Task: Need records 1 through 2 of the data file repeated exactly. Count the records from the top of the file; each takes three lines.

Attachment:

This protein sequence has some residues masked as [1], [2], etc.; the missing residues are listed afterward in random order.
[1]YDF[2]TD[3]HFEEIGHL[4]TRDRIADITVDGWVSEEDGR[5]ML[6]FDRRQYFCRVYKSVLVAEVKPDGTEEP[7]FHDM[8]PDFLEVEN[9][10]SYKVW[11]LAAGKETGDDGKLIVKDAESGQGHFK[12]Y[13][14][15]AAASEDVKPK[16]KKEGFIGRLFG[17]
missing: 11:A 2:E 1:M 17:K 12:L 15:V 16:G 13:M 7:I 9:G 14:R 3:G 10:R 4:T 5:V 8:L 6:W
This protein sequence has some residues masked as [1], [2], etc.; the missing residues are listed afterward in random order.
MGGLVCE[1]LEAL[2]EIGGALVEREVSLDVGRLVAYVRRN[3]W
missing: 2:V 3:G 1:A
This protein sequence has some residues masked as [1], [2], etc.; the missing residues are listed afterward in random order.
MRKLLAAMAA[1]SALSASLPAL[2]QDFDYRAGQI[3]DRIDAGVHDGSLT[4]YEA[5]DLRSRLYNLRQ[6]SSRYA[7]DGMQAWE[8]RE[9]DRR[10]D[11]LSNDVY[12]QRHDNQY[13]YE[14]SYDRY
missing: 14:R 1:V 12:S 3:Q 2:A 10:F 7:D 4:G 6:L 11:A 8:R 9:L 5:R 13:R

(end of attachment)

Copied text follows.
This protein sequence has some residues masked as [1], [2], etc.; the missing residues are listed afterward in random order.
[1]YDF[2]TD[3]HFEEIGHL[4]TRDRIADITVDGWVSEEDGR[5]ML[6]FDRRQYFCRVYKSVLVAEVKPDGTEEP[7]FHDM[8]PDFLEVEN[9][10]SYKVW[11]LAAGKETGDDGKLIVKDAESGQGHFK[12]Y[13][14][15]AAASEDVKPK[16]KKEGFIGRLFG[17]
missing: 11:A 2:E 1:M 17:K 12:L 15:V 16:G 13:M 7:I 9:G 14:R 3:G 10:R 4:T 5:V 8:L 6:W
This protein sequence has some residues masked as [1], [2], etc.; the missing residues are listed afterward in random order.
MGGLVCE[1]LEAL[2]EIGGALVEREVSLDVGRLVAYVRRN[3]W
missing: 2:V 3:G 1:A